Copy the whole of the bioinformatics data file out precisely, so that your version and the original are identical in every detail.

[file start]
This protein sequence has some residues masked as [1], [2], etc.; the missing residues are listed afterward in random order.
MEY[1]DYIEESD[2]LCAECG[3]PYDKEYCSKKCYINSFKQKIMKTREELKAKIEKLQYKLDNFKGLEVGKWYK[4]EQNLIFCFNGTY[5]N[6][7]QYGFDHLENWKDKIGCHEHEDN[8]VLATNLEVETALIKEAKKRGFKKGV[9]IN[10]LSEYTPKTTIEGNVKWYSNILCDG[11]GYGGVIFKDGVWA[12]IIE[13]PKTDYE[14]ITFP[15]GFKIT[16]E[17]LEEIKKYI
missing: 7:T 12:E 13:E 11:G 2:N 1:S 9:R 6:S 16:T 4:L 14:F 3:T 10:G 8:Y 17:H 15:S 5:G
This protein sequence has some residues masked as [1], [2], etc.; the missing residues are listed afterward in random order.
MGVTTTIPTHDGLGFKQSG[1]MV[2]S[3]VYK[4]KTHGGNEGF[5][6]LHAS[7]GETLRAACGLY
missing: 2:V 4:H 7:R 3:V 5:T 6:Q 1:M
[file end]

This protein sequence has some residues masked as [1], [2], etc.; the missing residues are listed afterward in random order.
MEY[1]DYIEESD[2]LCAECG[3]PYDKEYCSKKCYINSFKQKIMKTREELKAKIEKLQYKLDNFKGLEVGKWYK[4]EQNLIFCFNGTY[5]N[6][7]QYGFDHLENWKDKIGCHEHEDN[8]VLATNLEVETALIKEAKKRGFKKGV[9]IN[10]LSEYTPKTTIEGNVKWYSNILCDG[11]GYGGVIFKDGVWA[12]IIE[13]PKTDYE[14]ITFP[15]GFKIT[16]E[17]LEEIKKYI
missing: 7:T 12:E 13:E 11:G 2:N 1:S 9:R 6:S 16:T 4:L 14:F 3:T 10:G 8:Y 17:H 15:S 5:G
This protein sequence has some residues masked as [1], [2], etc.; the missing residues are listed afterward in random order.
MGVTTTIPTHDGLGFKQSG[1]MV[2]S[3]VYK[4]KTHGGNEGF[5][6]LHAS[7]GETLRAACGLY
missing: 2:V 4:H 7:R 3:V 5:T 6:Q 1:M